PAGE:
Twisting his stance Turkey’s Erdoğan says he wants better ties with EU, Germany

By twisting his traditional hostile stance against the western world Turkish autocratic President Recep Tayyip Erdoğan has expressed hope for good relations with the European Union (EU) and Germany, after a year of tense relations between Berlin and Ankara, according to a report by Deutsche Welle (DW) on Thursday.

“We certainly desire good relations with the EU and EU countries,” Erdogan told journalists aboard a flight back from a four-day trip to Sudan, Chad and Tunisia.

Ties between the Brussels and Ankara have steadily deteriorated over the past two years, with Turkey’s morbid EU accession process all but halted over deteriorating human rights and rule of law. Especially, Turkey and Germany careened from crisis to crisis in 2017 as relations hit rock bottom over a series of issues.

Seems to be forgotten his hostile rhetoric and hate mongering in recent months Erdoğan has stated that “There is an expression that I always say. We need to reduce our enemies and increase our friends,” Erdoğan said.

“We don’t have a problem with Germany, the Netherlands or Belgium. It’s exactly the opposite, the leaders of those countries are old friends of mine,” Erdoğan said. “They did some wrong things to me, but that’s a different matter.”

Tensions between Berlin and Ankara have eased somewhat recently after the release from prison of a number of German nationals. But relations are still plagued by a war of words earlier this year and serious disputes, including the continued detention of Die Welt correspondent Deniz Yücel on trumped-up terrorism charges in Turkey.

Saying that he may visit Germany, the Netherlands, France and the Vatican, Erdoğan has added that there were problems with the Netherlands, Germany and Belgium but “our last discussions have been quite good.” “On the issue of Jerusalem I wanted support from them, they are on the same page as us,” Erdoğan said, referring to opposition to US President Donald Trump’s decision to recognize the contested holy city as the capital of Israel.  He said he called German President Frank-Walter Steinmeier recently to thank him.

Erdoğan likes to present himself as the Muslim world’s chief defender of Palestinian rights and has been leading the charge against the Trump administration’s Jerusalem decision.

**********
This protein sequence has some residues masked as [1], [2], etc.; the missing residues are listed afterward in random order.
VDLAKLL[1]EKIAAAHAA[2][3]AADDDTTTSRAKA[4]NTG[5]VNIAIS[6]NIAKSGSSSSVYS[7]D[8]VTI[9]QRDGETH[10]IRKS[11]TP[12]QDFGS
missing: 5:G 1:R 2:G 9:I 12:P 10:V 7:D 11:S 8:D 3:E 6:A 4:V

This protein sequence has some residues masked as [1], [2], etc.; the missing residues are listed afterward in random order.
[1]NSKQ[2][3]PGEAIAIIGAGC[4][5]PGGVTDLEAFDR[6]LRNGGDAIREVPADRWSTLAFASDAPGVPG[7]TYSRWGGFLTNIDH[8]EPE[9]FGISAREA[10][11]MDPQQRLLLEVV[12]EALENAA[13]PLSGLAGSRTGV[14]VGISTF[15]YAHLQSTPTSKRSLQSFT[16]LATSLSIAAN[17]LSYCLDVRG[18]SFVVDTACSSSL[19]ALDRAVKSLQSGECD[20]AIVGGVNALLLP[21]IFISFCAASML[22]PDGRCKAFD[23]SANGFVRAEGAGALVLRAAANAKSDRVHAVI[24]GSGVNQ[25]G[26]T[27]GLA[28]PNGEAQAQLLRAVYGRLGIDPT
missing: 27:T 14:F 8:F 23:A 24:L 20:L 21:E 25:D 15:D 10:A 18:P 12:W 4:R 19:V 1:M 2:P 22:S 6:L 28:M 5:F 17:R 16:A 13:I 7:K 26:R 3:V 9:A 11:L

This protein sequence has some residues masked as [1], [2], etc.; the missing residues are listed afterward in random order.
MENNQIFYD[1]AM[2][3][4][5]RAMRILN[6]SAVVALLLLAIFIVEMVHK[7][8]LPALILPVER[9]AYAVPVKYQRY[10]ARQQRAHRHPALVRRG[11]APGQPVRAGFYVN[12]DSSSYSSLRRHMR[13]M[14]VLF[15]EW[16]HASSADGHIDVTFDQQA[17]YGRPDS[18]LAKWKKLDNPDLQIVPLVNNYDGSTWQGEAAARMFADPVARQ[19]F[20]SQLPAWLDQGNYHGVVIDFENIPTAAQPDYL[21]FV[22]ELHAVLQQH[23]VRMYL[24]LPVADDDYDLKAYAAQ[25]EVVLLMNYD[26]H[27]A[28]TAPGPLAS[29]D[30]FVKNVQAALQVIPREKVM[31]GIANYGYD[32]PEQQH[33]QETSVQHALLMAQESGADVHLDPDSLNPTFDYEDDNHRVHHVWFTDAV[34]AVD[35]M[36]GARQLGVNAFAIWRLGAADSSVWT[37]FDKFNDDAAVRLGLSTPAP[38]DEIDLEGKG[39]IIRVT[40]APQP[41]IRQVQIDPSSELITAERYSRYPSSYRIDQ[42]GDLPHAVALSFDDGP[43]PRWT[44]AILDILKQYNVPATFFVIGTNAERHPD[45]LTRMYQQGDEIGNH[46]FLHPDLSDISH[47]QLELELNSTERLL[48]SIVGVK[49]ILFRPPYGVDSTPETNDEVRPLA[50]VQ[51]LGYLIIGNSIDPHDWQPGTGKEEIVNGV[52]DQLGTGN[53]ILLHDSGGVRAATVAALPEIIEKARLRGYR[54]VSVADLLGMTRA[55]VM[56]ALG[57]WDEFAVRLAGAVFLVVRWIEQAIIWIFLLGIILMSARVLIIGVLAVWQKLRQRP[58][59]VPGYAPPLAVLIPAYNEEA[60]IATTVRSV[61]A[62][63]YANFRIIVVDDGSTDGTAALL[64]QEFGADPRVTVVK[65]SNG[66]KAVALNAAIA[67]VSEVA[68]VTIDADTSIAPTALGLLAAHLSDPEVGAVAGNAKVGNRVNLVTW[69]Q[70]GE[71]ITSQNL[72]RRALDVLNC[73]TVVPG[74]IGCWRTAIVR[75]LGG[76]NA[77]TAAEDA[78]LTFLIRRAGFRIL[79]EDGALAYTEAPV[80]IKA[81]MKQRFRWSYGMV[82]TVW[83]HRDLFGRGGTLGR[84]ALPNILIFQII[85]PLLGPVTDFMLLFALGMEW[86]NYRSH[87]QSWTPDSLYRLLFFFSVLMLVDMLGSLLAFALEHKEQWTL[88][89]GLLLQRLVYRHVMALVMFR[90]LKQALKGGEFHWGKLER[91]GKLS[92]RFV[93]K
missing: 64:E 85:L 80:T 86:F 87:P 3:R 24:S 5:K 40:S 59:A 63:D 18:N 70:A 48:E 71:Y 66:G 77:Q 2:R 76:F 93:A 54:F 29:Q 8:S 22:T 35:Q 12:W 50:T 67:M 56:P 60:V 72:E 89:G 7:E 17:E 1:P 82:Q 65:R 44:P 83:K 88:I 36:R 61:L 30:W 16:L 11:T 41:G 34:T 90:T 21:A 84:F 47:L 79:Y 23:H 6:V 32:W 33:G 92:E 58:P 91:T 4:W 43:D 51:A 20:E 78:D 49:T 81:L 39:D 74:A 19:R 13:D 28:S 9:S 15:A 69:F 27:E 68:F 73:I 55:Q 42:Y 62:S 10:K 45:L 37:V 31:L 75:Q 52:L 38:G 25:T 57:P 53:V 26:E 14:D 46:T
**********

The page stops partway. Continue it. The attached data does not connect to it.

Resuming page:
Until recent times Erdoğan has frequently attacked Germany and other EU countries and often reiterated that “Europe is the center of Nazism today and will pay a heavy price for it.”

“Europe is finished. But they will pay a heavy price. During this process [EU-Turkey relations] all those things they used to claim they defend have crashed to the ground,” Erdoğan had said during a rally in Balıkesir early this year.

“Today, in the eyes of billions of people, Europe is not a center of democracy, human rights and freedoms, but a center of pressure, violence and Nazism. We know it as this. Racists lead European leaders and governments by the nose. Europe no longer has anything to say to us or to the world. It’s a continent that has been rotting away,” added Erdoğan.

Criticizing a meeting of European Union leaders at the Vatican with Pope Francis, Erdoğan has also said “the alliance of crusaders has shown itself in the end.” “EU member states met at the Vatican. These developments bring something to mind. Why did you meet at the Vatican? Why did you meet before the pope? When did the pope become a member of the EU? The alliance of crusaders has shown itself in the end. That is it. What did you tell us up to now? ‘You repeat this, but there is no such thing. Yes, you [EU] won’t accept Turkey into the EU because Turkey is Muslim. I have said this now. Look at what will happen tomorrow,” said Erdoğan during a referendum campaign rally in İstanbul’s Sancaktepe district.

On April 2, 2017, Erdoğan had called on people to respond to the EU, which he describes as the alliance of crusaders, in a referendum on April 16, 2017

Erdoğan had also called on Turkish voters in Europe  to defy the “grandchildren of Nazism” and back a constitutional reform package that was put to a public referendum on April 16 to introduce an executive presidency to Turkey.

Erdoğan had targeted German Chancellor Angela Merkel directly and accused her of Nazism amid strained ties between the two countries. “Merkel, you are engaging in Nazi practices against my Turkish brothers who live there, against my ministers and deputies who go there,” Erdoğan had ranted in a speech in İstanbul.

Erdoğan had also reiterated his claim that Merkel has been supporting terrorists in reference to jailed Turkish-German journalist Deniz Yücel in Turkey. “You are asking for a terror agent from us” Erdoğan had said claiming that the judiciary in Turkey is independent.

Erdoğan had also said Dutch Prime Minister Mark Rutte cannot look him in the face anymore. Blasting Europe for its obsession with him, his party and Turkey, Erdoğan had warned EU countries about making a choice as to where they stand in relation to Turkey.

“Will it win you votes to attack Erdoğan and Turkey? How far are you going to go? What is going to happen at international meetings now? Would you like it to be the way it happened with the Dutch prime minister? He cannot look me in the face anymore, and I don’t even look at him. Look at his situation, he cannot even form a government,” said Erdoğan.

“We know the Netherlands and the Dutch from the Srebrenica massacre. We know how rotten their character is from their massacre of 8,000 Bosnians there,” Erdoğan had said, calling the Netherlands “Nazi remnants, fascists.”

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